Against the backdrop of Covid-19, Emmanuel Macron cancels a risky trip to Mali

At a time when Paris and Bamako exchange in public only by accusations and invectives interposed, Emmanuel Macron’s trip to Mali, scheduled for December 20 and 21, was a risky bet. It was canceled Friday, December 17, officially for health reasons related to the Covid-19 pandemic. The decision was formalized at the end of a health defense council and aims, according to the Elysee, to protect the armies, while the fifth wave of contamination frightens the experts.

Four months before the presidential election – April 10 and 24, 2022 -, the executive probably did not want the Head of State to appear in the middle of a large table to celebrate the traditional Christmas of the troops, when the French are called upon to limit the feasts. On December 6, the Prime Minister, Jean Castex, asked his fellow citizens to “Take it easy until the end of the year celebrations”, by avoiding “The big dinners”, “The starting pots” or “The racks”. Matignon also specifies that the Prime Minister has also given up his trip to Jordan, where he was to spend New Year’s Eve with the French troops engaged in the framework of Operation “Chammal”. And the Elysée to justify:

“We need to make the measures requested of the French consistent with our international agenda. It is hardly conceivable to move a hundred people and organize a big Christmas dinner with the troops in the current context. “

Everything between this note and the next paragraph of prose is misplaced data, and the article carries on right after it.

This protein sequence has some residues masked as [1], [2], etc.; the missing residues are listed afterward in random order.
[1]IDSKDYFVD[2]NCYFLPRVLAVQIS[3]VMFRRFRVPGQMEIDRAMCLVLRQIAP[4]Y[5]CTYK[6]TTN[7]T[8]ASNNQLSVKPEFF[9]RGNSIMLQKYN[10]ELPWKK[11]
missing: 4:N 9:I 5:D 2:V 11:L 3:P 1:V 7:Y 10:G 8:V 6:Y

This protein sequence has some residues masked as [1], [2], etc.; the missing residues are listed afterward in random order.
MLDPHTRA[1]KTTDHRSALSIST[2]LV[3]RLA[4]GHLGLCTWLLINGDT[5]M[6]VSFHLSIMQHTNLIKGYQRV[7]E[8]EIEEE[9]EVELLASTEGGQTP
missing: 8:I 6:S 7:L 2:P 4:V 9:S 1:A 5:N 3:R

A level of tension rarely reached

Emmanuel Macron’s trip to Mali was to be articulated in two stages: a first, very political and possibly electric, in Bamako, where he was to meet the president of the transition, Colonel Assimi Goïta; and a second, more agreed, in Gao, with the soldiers on an external operation.

If, on the military level, Emmanuel Macron can consider himself satisfied to have started “Deep transformation” operation “Barkhane” with the handing over to the Malian army of the bases in Kidal, Tessalit and finally Timbuktu before the end of the year, relations with the country’s authorities have reached a level of tension in recent months rarely achieved.

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Mr. Macron’s first presidential trip in May 2017, to Gao already, had given rise to a bitter aside with Ibrahim Boubacar Keïta

For nearly nine years and the start of France’s armed intervention, the flow of relations between Paris and Bamako has never been quiet. The former head of state François Hollande had moments of perfect understanding with former President Ibrahim Boubacar Keïta (IBK), but Minister Jean-Yves Le Drian, in defense and then in diplomacy, cannot say the same. Mr. Macron’s first presidential trip in May 2017, to Gao already, had given rise to a bitter aside with IBK, annoyed at having to travel outside the capital to welcome a young counterpart refusing to hear him say that peace in the Mali may depend on ” God’s will “.

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